The Trachtenburg Family Slideshow Players
nytheatre.com review by Stan Richardson
June 24, 2005
The Trachtenburgs are a family you simply must meet. Jason (the father) is the songwriter, Tina (the mother) is the slideshow projector, Rachel (their 11-year-old daughter) is the drummer, and collectively they form The Trachtenburg Family Slideshow Players. A self-described “indie-vaudeville conceptual art-rock pop band,” The Trachtenburgs have quite a novel gimmick: they rummage through garage sales and the like to acquire collections of slides (most are at least two decades old), write songs about them, and create a unique audio-visual-theatrical presentation that you won’t soon forget. The family has toured internationally with their friendly, low maintenance, and genuinely bizarre act and has now settled (briefly) at the Lamb's Theatre for an off-Broadway run. You don’t want to miss them.
Shawn Patrick Anderson’s charming set is reminiscent of the basement of a suburban home where a teenager starter band might “jam” if the garage were already occupied. Jason (who plays the guitar, piano and keyboard, in addition to singing) and Rachel (who sings back-up in addition to her masterful drumstick-wielding) are both dressed in vintage '70s outfits selected by Tina (who is perched proudly at the slide projector). Their set consists of nine songs, such as “Mountain Trip to Japan, 1959” (a family or tour group’s collection of just that) and “Super D Presentation” (a pre-PowerPoint presentation, circa 1979, informing McDonald’s shareholders about the need for increased advertising to beat out competitors).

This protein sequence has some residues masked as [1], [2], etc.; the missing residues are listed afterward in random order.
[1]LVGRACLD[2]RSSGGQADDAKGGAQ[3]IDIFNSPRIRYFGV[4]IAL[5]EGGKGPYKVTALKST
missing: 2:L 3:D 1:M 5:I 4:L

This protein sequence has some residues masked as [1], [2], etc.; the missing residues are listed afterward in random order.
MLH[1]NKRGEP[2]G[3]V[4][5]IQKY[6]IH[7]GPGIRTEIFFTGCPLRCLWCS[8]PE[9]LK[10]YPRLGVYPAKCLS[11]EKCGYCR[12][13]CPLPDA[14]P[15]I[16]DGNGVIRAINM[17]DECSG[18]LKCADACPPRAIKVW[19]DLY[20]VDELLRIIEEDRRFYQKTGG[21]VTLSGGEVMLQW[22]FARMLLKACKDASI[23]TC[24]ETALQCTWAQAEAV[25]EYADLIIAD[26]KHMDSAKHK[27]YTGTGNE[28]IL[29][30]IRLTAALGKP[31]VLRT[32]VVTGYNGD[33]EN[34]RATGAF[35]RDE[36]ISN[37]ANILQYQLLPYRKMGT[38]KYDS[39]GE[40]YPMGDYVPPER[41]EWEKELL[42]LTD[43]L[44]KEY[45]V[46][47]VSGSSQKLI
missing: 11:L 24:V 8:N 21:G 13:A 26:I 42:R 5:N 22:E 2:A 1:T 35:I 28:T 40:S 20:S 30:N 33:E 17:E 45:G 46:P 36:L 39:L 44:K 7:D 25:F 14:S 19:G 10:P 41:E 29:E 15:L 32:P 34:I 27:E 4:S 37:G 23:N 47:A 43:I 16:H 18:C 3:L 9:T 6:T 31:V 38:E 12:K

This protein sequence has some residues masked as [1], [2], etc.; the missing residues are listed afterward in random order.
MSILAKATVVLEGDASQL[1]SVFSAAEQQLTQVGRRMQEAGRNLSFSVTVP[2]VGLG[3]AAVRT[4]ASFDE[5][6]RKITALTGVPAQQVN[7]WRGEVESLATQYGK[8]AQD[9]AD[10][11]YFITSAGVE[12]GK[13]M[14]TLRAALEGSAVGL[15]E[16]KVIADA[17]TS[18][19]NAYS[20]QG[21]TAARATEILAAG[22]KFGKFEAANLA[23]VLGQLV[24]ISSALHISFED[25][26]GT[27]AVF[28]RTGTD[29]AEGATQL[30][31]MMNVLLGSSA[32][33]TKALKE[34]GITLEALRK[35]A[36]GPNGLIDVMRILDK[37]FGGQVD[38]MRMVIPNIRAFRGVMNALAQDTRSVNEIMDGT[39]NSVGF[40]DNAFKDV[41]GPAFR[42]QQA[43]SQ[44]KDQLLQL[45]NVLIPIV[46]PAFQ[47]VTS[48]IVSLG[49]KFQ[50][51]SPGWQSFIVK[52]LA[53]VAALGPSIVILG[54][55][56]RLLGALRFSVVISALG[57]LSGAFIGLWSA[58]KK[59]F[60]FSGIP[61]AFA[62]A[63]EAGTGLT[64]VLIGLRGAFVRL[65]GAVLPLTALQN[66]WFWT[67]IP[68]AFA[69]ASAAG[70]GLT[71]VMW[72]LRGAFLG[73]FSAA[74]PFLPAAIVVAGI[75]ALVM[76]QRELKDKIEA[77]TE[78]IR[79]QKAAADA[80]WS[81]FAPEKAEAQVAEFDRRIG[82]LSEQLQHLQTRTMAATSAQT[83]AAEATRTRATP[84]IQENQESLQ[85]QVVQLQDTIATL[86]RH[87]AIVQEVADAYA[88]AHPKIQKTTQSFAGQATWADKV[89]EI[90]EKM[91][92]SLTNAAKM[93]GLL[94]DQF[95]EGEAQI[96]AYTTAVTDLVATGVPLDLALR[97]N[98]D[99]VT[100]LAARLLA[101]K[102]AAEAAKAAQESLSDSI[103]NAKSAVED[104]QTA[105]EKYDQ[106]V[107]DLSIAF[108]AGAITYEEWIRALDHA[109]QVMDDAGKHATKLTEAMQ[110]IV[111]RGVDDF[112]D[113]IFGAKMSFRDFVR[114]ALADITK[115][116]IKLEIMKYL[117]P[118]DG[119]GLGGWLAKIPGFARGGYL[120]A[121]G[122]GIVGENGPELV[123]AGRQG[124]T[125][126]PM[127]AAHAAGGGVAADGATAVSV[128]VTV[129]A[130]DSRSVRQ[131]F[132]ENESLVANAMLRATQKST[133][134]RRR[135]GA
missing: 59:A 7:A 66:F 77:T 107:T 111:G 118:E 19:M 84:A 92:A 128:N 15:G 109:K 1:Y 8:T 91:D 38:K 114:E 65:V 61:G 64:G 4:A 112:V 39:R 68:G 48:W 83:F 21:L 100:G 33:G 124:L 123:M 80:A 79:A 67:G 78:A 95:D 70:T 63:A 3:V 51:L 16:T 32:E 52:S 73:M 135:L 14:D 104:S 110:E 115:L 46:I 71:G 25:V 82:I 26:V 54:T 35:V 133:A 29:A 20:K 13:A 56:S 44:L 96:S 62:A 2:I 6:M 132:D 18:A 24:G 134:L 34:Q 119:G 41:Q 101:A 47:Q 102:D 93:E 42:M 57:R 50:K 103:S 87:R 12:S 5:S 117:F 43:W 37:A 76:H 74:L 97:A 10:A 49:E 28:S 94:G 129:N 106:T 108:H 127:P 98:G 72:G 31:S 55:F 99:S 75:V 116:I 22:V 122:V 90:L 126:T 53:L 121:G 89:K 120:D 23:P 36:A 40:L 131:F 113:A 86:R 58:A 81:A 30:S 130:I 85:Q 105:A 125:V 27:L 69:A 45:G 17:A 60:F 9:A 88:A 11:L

Jason’s lyrics, directly related to the text or “story” of each slide (or series thereof), are purposefully cumbersome to guide our sense of irony to his intended targets, be it corporate camaraderie or domestic complacency. His musicianship is sloppy, but intuitive and funny. Not so for Rachel, a beautiful, placid girl whose percussive talents nearly steal the show.
The space between songs is filled by Jason’s witty mumblings about… whatever occurs to him—say an epiphany about a Neil Diamond lyric, or perhaps this nascent epidemic of jukebox musicals. This patter, as engaging as the songs themselves, feels conversational and might be, if your mind-mouth connection is as unobstructed as his. There is a point rather early in the show when the houselights come up and the audience is invited to ask questions of the family “both about the songs and slides, and our health and fitness regimen.” Not surprisingly, most of the questions are directed to Rachel, who fields them like a pro. By the end of this segment, you will totally want to be her friend.
In fact, there seems to be a mutual affection between the Trachtenburgs (including Tina, a silent, but glowing presence) and their audience. This warmth and availability—this sense of, well, family—makes their show transcend the Clever and the Shticky. Jason, Tina, and Rachel are absolutely worth an hour of your time; let them cleanse your theatre-going palate and make you feel genuinely at home.